A similar instruction was considered in People v. Lee Gam, 69 Cal. 552, 554 [11 P. 183], where the court said: "Taking the charge as a whole, and giving it an unstrained interpretation, it does not appear that the jury were instructed upon the weight of the evidence." In People v. Levine, 85 Cal. 39, 42 [24 P. 632], it is said: "The defense of alibi is, in our judgment, not one requiring that the evidence given in support of it should be scrutinized otherwise or differently from that given in support of any other issue in a cause." In People v. Lattimore, 86 Cal. 403, 405 [24 P. 1091], it is said: "If trial courts will cease to give this particular form of instruction, the ends of justice will be equally as well subserved, and the administration of the laws less embarrassed." In People v. Roberts, 122 Cal. 377, 378 [55 P. 137], the trial court had instructed the jury that "when satisfactorily proven," an alibi is a good defense. The supreme court said: "When a jury is told that any particular fact must be established to their satisfaction, such statement can only mean that such fact must be established at least by a preponderance of evidence; yet there is no such burden cast upon a defendant charged with a crime, except in certain particular instances which are in no sense presented here. . . . It is thus apparent that the alibi, to be efficacious to a defendant, need not be 'satisfactorily proven,' and need not be established to the satisfaction of the jury." In People v. Smith, 189 Cal. 31, 37 [ 207 P. 518], an instruction substantially identical with that in the instant case was under consideration. The court said: "In People v. Roberts, 122 Cal. 377 [65 P. 137], a similar instruction was held to be reversible error, upon the grounds that they constitute a charge upon the weight of the evidence, and that they cast the burden of proof upon the defendant." If the jurors are to "be satisfied that a fabricated defense is not being imposed upon" them, the burden is cast upon the defendant to satisfy them that such defense is not fabricated, that is, that it is true. The instruction not only casts an unwarranted burden upon the defendant but casts suspicion upon his defense and the evidence produced in support thereof. It is essentially an argument against the defendant, legitimate if made by the district attorney, but an invasion of the province of the jury when made by the court. The giving of the instruction has been condoned in a number of cases where the rights of the defendants did not appear to have been prejudiced thereby. [4] Where a defendant presents substantial proof of an alibi, the jury should be left free to pass upon the weight thereof, under the rules of evidence applicable to other questions of fact; and if unsubstantial proof is produced, the jury may be trusted to reject it. The instruction should never be given.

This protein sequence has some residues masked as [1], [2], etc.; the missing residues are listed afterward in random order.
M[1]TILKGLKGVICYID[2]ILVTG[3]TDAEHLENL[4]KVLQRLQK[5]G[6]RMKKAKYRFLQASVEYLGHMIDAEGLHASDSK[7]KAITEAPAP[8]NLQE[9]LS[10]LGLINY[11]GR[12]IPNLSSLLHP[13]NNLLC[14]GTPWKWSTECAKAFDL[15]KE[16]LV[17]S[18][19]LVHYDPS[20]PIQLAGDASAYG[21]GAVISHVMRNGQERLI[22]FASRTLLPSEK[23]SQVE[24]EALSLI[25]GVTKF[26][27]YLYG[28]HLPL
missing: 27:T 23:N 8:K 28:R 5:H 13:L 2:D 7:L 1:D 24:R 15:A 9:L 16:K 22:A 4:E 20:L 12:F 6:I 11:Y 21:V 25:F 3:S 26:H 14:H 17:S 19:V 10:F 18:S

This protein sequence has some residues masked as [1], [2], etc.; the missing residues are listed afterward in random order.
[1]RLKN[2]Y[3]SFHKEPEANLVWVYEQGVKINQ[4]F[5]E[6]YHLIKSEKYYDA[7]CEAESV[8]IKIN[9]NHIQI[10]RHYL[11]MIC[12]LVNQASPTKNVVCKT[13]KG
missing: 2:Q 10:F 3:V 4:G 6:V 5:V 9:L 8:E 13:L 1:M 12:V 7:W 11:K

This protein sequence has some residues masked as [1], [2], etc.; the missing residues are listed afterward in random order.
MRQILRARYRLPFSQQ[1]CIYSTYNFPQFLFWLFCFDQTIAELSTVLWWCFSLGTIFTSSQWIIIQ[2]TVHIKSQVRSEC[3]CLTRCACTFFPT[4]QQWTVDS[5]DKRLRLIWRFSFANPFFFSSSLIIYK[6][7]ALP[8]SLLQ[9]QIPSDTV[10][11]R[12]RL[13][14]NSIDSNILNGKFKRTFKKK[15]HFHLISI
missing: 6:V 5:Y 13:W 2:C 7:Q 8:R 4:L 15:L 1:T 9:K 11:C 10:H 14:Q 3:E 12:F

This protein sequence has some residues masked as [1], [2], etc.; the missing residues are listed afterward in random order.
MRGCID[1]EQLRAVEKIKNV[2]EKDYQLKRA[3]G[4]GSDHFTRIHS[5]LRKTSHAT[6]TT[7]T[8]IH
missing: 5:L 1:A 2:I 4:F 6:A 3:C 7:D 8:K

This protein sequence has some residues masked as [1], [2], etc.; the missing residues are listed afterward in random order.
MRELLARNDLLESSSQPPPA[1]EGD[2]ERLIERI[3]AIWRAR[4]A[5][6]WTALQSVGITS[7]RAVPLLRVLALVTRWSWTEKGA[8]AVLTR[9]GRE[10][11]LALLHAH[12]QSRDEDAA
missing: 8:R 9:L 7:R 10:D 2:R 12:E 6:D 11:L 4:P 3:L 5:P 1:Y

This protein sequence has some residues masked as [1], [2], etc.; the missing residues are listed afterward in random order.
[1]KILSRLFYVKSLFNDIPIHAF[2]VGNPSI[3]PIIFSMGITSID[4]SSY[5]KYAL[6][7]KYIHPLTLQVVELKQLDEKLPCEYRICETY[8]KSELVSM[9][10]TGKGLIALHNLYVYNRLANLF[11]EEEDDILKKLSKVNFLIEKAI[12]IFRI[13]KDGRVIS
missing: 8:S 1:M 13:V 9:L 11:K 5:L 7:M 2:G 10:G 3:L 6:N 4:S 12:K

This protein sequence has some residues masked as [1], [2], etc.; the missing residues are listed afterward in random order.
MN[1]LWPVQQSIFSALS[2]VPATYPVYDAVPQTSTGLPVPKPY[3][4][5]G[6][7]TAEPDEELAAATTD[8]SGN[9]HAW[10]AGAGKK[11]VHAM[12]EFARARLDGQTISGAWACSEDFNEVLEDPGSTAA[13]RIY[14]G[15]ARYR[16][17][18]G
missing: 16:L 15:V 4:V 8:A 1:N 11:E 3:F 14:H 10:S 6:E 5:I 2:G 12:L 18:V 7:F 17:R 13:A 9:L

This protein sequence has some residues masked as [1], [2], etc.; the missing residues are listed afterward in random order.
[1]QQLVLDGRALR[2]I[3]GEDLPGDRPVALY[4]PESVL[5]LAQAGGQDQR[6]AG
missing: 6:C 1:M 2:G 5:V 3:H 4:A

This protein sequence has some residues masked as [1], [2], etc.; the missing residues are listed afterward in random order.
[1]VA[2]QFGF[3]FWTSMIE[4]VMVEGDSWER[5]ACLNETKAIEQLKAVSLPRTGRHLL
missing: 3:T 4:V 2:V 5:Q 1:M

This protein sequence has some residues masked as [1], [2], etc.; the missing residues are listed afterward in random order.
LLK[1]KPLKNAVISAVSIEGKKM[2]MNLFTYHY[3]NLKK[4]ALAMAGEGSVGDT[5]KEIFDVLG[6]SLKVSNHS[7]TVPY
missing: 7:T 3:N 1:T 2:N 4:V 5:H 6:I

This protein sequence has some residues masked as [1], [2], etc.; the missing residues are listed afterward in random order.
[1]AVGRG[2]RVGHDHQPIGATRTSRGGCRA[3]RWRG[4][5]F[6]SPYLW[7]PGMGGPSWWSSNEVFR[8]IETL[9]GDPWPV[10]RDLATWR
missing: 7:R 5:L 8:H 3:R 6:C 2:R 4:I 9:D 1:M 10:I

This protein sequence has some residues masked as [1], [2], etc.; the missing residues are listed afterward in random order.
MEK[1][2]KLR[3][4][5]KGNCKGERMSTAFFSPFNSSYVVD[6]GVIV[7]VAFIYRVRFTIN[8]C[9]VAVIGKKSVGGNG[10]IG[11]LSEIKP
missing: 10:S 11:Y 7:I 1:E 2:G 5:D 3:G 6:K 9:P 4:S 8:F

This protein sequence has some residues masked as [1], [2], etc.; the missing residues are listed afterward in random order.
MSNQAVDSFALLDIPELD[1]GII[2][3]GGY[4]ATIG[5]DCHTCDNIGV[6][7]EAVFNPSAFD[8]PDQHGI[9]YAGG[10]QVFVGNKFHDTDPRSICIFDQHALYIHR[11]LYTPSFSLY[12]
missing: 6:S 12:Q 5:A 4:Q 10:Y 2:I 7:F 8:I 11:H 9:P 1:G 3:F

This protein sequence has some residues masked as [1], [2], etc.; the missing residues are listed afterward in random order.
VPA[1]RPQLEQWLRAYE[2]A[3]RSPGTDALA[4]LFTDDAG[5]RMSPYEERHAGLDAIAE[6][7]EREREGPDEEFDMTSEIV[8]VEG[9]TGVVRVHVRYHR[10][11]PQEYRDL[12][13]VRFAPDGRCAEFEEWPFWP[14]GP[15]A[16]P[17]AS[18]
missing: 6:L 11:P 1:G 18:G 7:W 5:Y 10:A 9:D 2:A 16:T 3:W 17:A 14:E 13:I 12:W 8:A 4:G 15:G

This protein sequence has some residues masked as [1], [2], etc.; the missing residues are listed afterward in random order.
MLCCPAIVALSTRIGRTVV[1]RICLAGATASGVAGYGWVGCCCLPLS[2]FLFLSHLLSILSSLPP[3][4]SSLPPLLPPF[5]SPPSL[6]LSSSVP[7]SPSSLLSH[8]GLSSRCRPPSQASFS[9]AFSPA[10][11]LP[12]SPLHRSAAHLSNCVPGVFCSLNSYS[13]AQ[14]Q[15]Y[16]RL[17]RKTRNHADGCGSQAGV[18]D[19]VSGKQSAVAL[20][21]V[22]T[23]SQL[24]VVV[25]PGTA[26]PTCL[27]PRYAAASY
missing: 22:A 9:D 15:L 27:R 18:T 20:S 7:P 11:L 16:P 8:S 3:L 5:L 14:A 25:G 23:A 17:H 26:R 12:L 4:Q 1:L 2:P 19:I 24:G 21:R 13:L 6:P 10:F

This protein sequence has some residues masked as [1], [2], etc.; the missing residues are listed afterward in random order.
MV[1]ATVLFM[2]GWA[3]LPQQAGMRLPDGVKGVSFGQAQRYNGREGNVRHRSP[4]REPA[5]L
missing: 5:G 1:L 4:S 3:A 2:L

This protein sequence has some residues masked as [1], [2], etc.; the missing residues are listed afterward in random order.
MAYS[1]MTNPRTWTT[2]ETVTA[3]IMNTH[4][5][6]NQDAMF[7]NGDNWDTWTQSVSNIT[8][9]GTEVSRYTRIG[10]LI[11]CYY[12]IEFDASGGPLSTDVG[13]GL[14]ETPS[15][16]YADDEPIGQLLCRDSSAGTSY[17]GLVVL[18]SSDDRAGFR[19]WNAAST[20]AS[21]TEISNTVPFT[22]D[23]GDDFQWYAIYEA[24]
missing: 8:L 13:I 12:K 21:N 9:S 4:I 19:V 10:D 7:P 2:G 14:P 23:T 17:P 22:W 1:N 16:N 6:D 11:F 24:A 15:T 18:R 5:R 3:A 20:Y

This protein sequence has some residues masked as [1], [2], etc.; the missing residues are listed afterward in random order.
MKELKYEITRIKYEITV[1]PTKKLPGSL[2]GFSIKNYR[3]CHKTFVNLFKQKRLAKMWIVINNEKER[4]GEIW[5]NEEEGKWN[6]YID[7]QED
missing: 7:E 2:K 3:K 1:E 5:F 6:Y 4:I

The judgment and the order are reversed.

Plummer, J., and Weyand, J., pro tem., concurred.

Summaries of

People v. Girotti

Court of Appeal of California, Third District
May 22, 1924
67 Cal.App. 399 (Cal. Ct. App. 1924)

In People v. Girotti, 67 Cal.App. 399 [ 227 P. 936], the court had before it an instruction similar to the one given in the instant case.

Summary of this case from People v. Arnold
Case details for

People v. Girotti

Case Details

Full title:THE PEOPLE, Respondent, v. J. P. GIROTTI, Appellant

Court:Court of Appeal of California, Third District

Date published: May 22, 1924


67 Cal.App. 399 (Cal. Ct. App. 1924)
227 P. 936